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Italian banks battered after ECB warns MPS about bad loans

The financial crisis is coming back to roost in Italy after warnings about Banco Monte dei Paschi di Siena's massive amount of non-performing loans caused Italian banking shares to plumb new depths.

Banco Monte dei Paschi di Siena (MPS) shares plummeted 14 percent to close at 0.29 euros on Monday after reports that the European Central Bank (ECB) had urged the troubled Italian lender to reduce its exposure to bad loans.

Founded in 1472, the world's oldest operating bank is saddled with gross non-performing loans worth 46.9 billion euros ($55.2 billion), forcing the ECB to request a reduction to 32.6 billion euros within the next two years.

The eurozone central bank also ordered MPS to present by October 3 its plans to cut the ratio of doubtful loans to 20 percent of its total loan portfolio by 2018.

At the Milan stock exchange, the request was seen as an ultimatum and in effect as a call to the country's entire ailing banking sector, which is burdened by fragile balance sheets and a staggering 360 billion euros in bad loans.

Other Italian banks also fell heavily, with top bank Unicredit declining 3.6 percent. Since January, the FTSE Italia All-Share Banks index has plunged 55 percent.

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MPS in hot water

MPS insisted that the request from Frankfurt to shed 20 percent of its baggage of bad loans within two years was a "draft" still subject to negotiations ahead of a final decision by the ECB, due by the end of the month.

The bank's impaired credit is a legacy of the 2008 financial crisis and an ensuing double-dip recession in Italy that has affected all major Italian banks.

MPS received state bailouts in 2009 and 2012 and has seen its market value diminish by more than 80 percent over the last 12 months. It currently calculates it could recoup 39 percent of the face value of its bad loans if it called them in. However, if it were to sell some of them to a third party in response to ECB demands, it would only get 20 cents to the euro, according to the daily newspaper La Repubblica.

Accepting such a value writedown would create a 3-billion-euro gap on the bank's books, forcing shareholders - including the Italian government - to recapitalize it. The concern is that private MPS bondholders could also be asked to suffer losses, in compliance with new EU rules against taxpayer-funded bailouts.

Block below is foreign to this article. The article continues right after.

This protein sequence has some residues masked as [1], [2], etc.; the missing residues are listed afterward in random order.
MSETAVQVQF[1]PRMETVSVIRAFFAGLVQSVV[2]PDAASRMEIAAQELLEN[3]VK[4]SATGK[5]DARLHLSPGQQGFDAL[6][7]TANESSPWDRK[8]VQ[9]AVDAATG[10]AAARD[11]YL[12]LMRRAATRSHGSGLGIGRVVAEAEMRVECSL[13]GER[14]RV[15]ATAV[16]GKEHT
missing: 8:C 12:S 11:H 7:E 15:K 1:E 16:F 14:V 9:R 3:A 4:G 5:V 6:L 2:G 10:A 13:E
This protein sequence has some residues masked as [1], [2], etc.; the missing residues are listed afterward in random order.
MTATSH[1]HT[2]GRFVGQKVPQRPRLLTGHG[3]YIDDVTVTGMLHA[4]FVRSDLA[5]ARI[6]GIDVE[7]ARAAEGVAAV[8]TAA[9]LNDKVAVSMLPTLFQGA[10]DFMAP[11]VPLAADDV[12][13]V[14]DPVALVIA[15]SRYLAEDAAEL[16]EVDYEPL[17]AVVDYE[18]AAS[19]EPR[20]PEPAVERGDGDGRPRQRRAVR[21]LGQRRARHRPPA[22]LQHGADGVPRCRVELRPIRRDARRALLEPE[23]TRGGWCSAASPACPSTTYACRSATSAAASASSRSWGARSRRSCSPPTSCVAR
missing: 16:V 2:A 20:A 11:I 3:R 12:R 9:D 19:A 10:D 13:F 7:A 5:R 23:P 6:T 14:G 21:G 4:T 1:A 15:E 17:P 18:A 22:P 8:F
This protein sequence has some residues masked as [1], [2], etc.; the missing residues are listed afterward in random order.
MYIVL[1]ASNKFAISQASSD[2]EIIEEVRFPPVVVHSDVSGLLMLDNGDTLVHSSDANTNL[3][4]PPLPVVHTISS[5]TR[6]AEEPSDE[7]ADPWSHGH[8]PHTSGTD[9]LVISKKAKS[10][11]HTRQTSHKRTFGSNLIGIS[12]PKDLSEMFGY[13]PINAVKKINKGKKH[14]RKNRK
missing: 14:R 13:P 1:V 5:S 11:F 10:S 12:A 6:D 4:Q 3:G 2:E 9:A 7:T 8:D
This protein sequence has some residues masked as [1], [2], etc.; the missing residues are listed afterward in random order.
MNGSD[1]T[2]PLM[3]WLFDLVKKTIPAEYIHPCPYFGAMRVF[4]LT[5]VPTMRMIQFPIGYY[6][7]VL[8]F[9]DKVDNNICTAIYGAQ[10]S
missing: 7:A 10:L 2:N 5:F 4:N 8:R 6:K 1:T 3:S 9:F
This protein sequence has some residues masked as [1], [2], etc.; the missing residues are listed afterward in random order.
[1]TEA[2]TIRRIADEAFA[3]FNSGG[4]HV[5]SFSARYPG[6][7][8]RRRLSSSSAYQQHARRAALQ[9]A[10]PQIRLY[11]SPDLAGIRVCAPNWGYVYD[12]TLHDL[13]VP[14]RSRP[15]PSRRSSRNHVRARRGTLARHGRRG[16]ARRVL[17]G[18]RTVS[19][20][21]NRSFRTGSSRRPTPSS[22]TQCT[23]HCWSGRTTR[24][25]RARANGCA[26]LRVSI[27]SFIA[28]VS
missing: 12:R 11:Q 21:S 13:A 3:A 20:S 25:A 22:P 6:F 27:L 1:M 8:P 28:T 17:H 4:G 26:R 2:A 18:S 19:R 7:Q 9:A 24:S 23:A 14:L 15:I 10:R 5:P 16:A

Bank run scare

The government in Rome owns a stake of 4 percent in MPS and has repeatedly criticized those guidelines, arguing that they fuel investor panic and make bank runs more likely.

According to Monday's edition of the Financial Times, Prime Minister Matteo Renzi is considering ignoring the EU rules and taking "unilateral" action, including pouring public cash into a privately backed rescue fund that could help MPS and other lenders by buying their bad loans.

Vincenzo Longo, a banking analyst at IG, also thinks that Renzi will come to the rescue of MPS and other Italian banks.

"This seems to be at the heart of the negotiations between Rome and Brussels, which are far from smooth but could have systemic consequences, both for Italy and Europe," he told the news agency Reuters.

Renzi is under pressure to act before July 29, when the European Banking Authority (EBA) is due to publish stress test results that may highlight the problems at MPS and other Italian banks.

Brussels has already indicated a way forward for Rome to protect Italian retail investors while still abiding by EU rules. The scheme could be modeled on the Greek bank rescue last year, which allowed the Greek state to buy stakes in the banks but forced them to sell assets and cut jobs.

Holders of bonds issued by the lenders were forced to swap them for shares, resulting in a loss but avoiding a collapse of the banks.

uhe/jtm (AFP, dpa, Reuters)

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